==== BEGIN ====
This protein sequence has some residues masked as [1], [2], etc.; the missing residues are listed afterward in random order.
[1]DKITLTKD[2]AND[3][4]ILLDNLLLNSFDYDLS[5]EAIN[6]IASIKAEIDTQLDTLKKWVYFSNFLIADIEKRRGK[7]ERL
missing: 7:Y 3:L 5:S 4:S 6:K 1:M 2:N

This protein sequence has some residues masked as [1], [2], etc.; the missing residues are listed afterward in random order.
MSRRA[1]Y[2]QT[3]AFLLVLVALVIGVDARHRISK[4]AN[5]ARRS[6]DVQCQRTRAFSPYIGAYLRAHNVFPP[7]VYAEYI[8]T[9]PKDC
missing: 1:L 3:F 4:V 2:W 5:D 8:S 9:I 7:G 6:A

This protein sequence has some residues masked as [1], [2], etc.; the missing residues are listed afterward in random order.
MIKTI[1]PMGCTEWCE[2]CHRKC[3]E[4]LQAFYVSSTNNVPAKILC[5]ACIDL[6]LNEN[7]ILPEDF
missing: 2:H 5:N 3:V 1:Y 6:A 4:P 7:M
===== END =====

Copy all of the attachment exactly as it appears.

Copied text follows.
This protein sequence has some residues masked as [1], [2], etc.; the missing residues are listed afterward in random order.
[1]DKITLTKD[2]AND[3][4]ILLDNLLLNSFDYDLS[5]EAIN[6]IASIKAEIDTQLDTLKKWVYFSNFLIADIEKRRGK[7]ERL
missing: 7:Y 3:L 5:S 4:S 6:K 1:M 2:N

This protein sequence has some residues masked as [1], [2], etc.; the missing residues are listed afterward in random order.
MSRRA[1]Y[2]QT[3]AFLLVLVALVIGVDARHRISK[4]AN[5]ARRS[6]DVQCQRTRAFSPYIGAYLRAHNVFPP[7]VYAEYI[8]T[9]PKDC
missing: 1:L 3:F 4:V 2:W 5:D 8:S 9:I 7:G 6:A

This protein sequence has some residues masked as [1], [2], etc.; the missing residues are listed afterward in random order.
MIKTI[1]PMGCTEWCE[2]CHRKC[3]E[4]LQAFYVSSTNNVPAKILC[5]ACIDL[6]LNEN[7]ILPEDF
missing: 2:H 5:N 3:V 1:Y 6:A 4:P 7:M